If you're familiar with All About Jazz, you know that we've dedicated over two decades to supporting jazz as an art form, and more importantly, the creative musicians who make it. Our enduring commitment has made All About Jazz one of the most culturally important websites of its kind in the world reaching hundreds of thousands of readers every month. However, to expand our offerings and develop new means to foster jazz discovery we need your help.
You can become a sustaining member for a modest $20 and in return, we'll immediately hide those pesky Google ads PLUS deliver exclusive content and provide access to future articles for a full year! This combination will not only improve your AAJ experience, it will allow us to continue to rigorously build on the great work we first started in 1995. Read on to view our project ideas...
With the release of One After Another, add Mamiko Watanabe to the list of talented jazz pianists that have come out of Japan in recent years. Watanabe composed all of the songs on this impressive debut and they show a strong, fully developed hard bop sensibility. Watanabe's composing MO is to start off a song with a strong theme or head, as a sort of attention-grabbing mechanism, then to pull it back to where it becomes an exploratory vehicle for the soloists ("The Deep Sea exemplifies this as much as any song on the disc). The tunes are challenging and well-crafted and while Watanabe is a fine pianist, her composing is actually her most compelling aspect.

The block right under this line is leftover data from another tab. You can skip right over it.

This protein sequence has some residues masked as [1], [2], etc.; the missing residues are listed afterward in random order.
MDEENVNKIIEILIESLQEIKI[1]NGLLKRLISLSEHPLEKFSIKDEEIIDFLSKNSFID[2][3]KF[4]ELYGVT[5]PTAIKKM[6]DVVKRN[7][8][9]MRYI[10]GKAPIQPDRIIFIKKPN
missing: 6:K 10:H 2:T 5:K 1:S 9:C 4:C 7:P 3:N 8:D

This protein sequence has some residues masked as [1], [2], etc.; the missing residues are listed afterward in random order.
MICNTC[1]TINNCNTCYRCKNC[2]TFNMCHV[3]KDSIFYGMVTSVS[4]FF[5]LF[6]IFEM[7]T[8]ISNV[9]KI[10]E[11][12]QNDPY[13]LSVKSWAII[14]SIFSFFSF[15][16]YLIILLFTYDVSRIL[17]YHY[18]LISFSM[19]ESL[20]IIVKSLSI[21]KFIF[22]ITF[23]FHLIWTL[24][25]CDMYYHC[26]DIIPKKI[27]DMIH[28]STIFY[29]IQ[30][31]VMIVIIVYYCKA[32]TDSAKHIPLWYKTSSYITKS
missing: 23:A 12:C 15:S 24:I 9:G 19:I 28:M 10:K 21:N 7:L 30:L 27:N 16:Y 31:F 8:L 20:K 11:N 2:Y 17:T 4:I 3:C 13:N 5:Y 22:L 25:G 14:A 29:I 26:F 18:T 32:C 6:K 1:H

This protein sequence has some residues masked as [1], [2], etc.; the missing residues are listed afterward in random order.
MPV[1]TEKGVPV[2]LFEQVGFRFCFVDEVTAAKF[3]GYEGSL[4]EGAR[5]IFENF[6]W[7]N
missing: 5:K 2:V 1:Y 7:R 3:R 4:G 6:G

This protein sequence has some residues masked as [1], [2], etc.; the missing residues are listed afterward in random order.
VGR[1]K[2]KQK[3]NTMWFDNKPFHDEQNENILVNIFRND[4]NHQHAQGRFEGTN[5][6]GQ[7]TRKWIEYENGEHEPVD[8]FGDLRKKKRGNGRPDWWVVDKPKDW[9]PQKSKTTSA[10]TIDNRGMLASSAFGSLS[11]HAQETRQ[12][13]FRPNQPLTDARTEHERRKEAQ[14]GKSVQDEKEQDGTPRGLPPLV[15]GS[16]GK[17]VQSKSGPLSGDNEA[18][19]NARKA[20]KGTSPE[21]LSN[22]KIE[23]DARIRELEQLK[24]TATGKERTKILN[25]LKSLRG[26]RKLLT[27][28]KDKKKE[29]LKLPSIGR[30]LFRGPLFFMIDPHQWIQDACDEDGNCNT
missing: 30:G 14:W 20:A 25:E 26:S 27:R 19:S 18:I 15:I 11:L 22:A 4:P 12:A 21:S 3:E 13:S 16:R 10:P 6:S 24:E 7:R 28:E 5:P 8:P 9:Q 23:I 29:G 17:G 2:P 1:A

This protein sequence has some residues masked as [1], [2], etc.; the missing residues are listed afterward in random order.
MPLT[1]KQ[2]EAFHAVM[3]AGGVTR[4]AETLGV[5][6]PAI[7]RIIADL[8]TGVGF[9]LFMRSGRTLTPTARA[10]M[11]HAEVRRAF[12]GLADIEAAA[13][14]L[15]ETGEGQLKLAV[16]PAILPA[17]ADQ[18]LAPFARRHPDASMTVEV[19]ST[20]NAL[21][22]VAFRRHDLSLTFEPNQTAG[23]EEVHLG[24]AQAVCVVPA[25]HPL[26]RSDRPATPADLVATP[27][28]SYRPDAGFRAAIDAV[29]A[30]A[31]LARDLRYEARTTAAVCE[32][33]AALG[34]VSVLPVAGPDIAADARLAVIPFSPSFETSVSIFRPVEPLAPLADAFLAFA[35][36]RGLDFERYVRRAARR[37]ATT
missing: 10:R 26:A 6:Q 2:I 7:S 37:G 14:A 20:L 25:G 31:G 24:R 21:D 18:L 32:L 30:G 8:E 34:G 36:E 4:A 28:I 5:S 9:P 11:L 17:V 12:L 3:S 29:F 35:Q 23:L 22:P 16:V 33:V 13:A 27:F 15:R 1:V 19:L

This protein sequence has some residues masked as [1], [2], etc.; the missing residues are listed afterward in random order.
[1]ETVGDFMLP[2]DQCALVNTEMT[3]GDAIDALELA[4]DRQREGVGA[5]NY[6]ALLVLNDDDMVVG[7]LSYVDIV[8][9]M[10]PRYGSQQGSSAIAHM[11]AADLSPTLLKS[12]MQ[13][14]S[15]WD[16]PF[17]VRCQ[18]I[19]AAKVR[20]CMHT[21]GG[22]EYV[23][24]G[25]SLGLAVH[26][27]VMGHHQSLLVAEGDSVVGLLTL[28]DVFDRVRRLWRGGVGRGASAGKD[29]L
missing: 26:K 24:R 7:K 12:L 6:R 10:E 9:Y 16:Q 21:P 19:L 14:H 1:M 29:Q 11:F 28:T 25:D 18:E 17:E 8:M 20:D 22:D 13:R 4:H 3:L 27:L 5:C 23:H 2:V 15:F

The Latin-flavored "Shadow begins with an impressive fusillade of percussion by Francisco Mela, who plays over a repeated figure and features highlights and spices from saxophonist Walter Smith. "Savanna opens in a space where pianist McCoy Tyner seemed apt to go, Smith playing deftly across the melody and clever hard bop arrangement. The band performs well on the Monk-inspired "Take It Easy, which has melodic and thematic whisps of Monk, but not, ironically enough, in Watanabe's playing.
"Say Something is another hard bop foray, simple in construction yet eloquent. "Labyrinth, too, has an off-center construction, with the chord progression leading to unexpected corners. "Jour de Pluie a Paris is an ambitious, exploratory waltz ballad on which Massimo Biolcati contributes some especially nice pizzicato and Watanabe explores every possibility the tune has to offer.
Track Listing: Shadow; Savanna; Beat Away; Take It Easy; Say Something; Labyrinth; Jour de Pluie a Paris; The Deep Sea; Paradise.
Personnel: Mamiko Watanabe: piano; Walter Smith: saxophone; Massimo Biolcati: acoustic bass; Francisco Mela: drums.
I was first exposed to jazz while learning to play chess with my uncles. They would play smooth jazz, and then switch up to more standard types of jazz. But, when they played Kind of Blue by Miles Davis, I was
hooked and I haven't looked back.